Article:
Many companies have announced a long-term remote or home working policy in the wake of the pandemic. A recent survey has revealed that as many as 78% of employers are now open to recruiting a distributed workforce. Meanwhile, candidates are remaining firm about their desires for remote work.
As remote working becomes more and more prevalent, knowing how to successfully onboard this cohort of the workforce is crucial. Onboarding remote workers present several unique challenges; some of which employers won’t have faced before. The logistics will be more challenging. You will have to consider the tools, tech, equipment and of course the online delivery of the remote onboarding program.
Why is onboarding important?
Offering a cohesive and thorough onboarding process is vital, and of course, this is easier to provide for your on-site workforce.
A successful and well thought through induction will
- Help the employee learn the basics of the job
- Understand the workplace culture
- Build professional relationships
- Give new starters the necessary tools they will need to succeed.
- empower the new hire and facilitate a long and successful career within your organisation.
Of course, doing all these things rely on open channels of communication. Remote workers do not have the physical connection that onsite new starters do. You may need to employ ‘out the box’ thinking to ensure your remote teams have the same level of attention and care applied to their onboarding.
Done well, remote onboarding has the capacity to be truly immersive. It will give the new starter a cohesive and thorough induction into the role, the company, its values, and the culture they are entering. Done badly, the new hire will feel isolated, lacking motivation or commitment to the role and organisation.
How to do remote onboarding well.
Begin before Day 1.
Ensure that your new hire has everything they need before their first day. Commit delivery of the tech they will need, such as a company laptop, phone, and other office equipment a few days ahead. You should also ensure that they have received clear instructions on how to set up this equipment along with the contact information of someone who can offer them help to do so. This individual should be able to offer advice, support and handle any snagging for the new hire.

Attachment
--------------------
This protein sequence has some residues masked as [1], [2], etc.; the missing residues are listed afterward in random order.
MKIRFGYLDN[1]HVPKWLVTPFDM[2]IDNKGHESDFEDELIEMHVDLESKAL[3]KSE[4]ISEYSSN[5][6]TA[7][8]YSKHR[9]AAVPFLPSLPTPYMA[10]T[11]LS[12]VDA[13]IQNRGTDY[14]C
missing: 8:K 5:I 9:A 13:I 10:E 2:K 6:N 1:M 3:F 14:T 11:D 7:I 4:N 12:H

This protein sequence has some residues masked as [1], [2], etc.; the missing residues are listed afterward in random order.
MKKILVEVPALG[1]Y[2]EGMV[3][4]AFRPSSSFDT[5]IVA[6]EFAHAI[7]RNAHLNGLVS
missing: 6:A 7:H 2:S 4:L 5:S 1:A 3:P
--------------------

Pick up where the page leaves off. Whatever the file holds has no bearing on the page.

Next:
Your new hire should also already have their communication access set up and ready to go. They should be issued their email address, telephone number, and company contact details in advance so that they are able to communicate effectively from the get-go.
If the remote onboarding program involves webcasts and online learning materials it is crucial that new hires can access these without issue.
Give an overview.
The first few days of a new job should offer the employee a holistic, 360 view of the company they are entering. To do this you should organise an online presentation with HR or key leaders within the business.
Of course, this will include factors such as benefits, company policies, and admin, but it should cover important macro points. For example, you should lay out the bigger picture such as the company values, mission, and overarching culture of the company. Crucially, it must be made clear to the remote worker where their role fits in, and the part they will play in ensuring the success of the business.
Seeing how their role fits into the bigger picture is important to an employee. It incites a connection to the company, and in turn, helps to ensure employee motivation and loyalty. When a worker is on-site, showing how each role fits in is easier. Remote workers find this more difficult, with some reporting feelings of disconnect. Extra efforts must be made to cement the remote team by giving them a connection to the company.
Establish realistic responsibilities.
Your remote onboarding process should make it clear what you expect from your remote workforce.
At the onboarding stage, leaders should establish realistic routines and schedules that work for both employees and employers. Remote working puts employees at a higher risk of burnout and stress than their onsite colleagues. They have no distinction between work and home, and so are more likely to find it difficult to switch off.